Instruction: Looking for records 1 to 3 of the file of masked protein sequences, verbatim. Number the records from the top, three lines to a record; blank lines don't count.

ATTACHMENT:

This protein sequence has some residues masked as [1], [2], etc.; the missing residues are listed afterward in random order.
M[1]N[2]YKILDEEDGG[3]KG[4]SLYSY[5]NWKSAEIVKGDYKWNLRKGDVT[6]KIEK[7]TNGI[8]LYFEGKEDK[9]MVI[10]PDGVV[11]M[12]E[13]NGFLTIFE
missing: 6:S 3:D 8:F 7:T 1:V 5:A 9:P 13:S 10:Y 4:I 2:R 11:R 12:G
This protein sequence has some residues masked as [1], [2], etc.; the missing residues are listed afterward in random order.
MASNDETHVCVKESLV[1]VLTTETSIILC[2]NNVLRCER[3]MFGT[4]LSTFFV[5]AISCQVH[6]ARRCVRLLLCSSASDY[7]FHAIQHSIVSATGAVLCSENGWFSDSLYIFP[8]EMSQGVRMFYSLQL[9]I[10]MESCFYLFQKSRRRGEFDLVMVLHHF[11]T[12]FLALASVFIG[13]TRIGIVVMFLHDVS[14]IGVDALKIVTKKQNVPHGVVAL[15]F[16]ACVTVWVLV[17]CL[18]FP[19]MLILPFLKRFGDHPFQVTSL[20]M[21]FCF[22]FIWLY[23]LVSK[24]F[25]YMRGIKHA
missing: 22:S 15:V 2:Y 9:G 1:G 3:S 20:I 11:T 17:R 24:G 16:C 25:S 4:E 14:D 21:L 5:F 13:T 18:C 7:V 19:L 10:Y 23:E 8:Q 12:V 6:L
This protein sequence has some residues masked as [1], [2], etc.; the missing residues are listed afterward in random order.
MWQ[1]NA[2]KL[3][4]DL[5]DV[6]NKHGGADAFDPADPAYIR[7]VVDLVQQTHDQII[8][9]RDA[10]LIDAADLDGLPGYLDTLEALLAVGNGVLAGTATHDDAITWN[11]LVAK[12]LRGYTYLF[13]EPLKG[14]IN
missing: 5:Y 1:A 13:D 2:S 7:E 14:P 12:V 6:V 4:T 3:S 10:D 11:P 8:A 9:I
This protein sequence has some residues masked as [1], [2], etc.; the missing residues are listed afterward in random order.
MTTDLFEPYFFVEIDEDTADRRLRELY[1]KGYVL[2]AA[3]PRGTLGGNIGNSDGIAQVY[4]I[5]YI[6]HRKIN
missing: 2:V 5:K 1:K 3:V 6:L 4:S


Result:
This protein sequence has some residues masked as [1], [2], etc.; the missing residues are listed afterward in random order.
M[1]N[2]YKILDEEDGG[3]KG[4]SLYSY[5]NWKSAEIVKGDYKWNLRKGDVT[6]KIEK[7]TNGI[8]LYFEGKEDK[9]MVI[10]PDGVV[11]M[12]E[13]NGFLTIFE
missing: 6:S 3:D 8:F 7:T 1:V 5:A 9:P 13:S 10:Y 4:I 2:R 11:R 12:G
This protein sequence has some residues masked as [1], [2], etc.; the missing residues are listed afterward in random order.
MASNDETHVCVKESLV[1]VLTTETSIILC[2]NNVLRCER[3]MFGT[4]LSTFFV[5]AISCQVH[6]ARRCVRLLLCSSASDY[7]FHAIQHSIVSATGAVLCSENGWFSDSLYIFP[8]EMSQGVRMFYSLQL[9]I[10]MESCFYLFQKSRRRGEFDLVMVLHHF[11]T[12]FLALASVFIG[13]TRIGIVVMFLHDVS[14]IGVDALKIVTKKQNVPHGVVAL[15]F[16]ACVTVWVLV[17]CL[18]FP[19]MLILPFLKRFGDHPFQVTSL[20]M[21]FCF[22]FIWLY[23]LVSK[24]F[25]YMRGIKHA
missing: 22:S 15:V 2:Y 9:G 1:G 3:S 20:I 11:T 17:R 24:G 16:C 25:S 4:E 14:D 21:L 5:F 13:T 18:C 7:V 19:L 10:Y 23:E 8:Q 12:V 6:L
This protein sequence has some residues masked as [1], [2], etc.; the missing residues are listed afterward in random order.
MWQ[1]NA[2]KL[3][4]DL[5]DV[6]NKHGGADAFDPADPAYIR[7]VVDLVQQTHDQII[8][9]RDA[10]LIDAADLDGLPGYLDTLEALLAVGNGVLAGTATHDDAITWN[11]LVAK[12]LRGYTYLF[13]EPLKG[14]IN
missing: 5:Y 1:A 13:D 2:S 7:E 14:P 12:V 6:V 4:T 3:S 10:D 11:P 8:A 9:I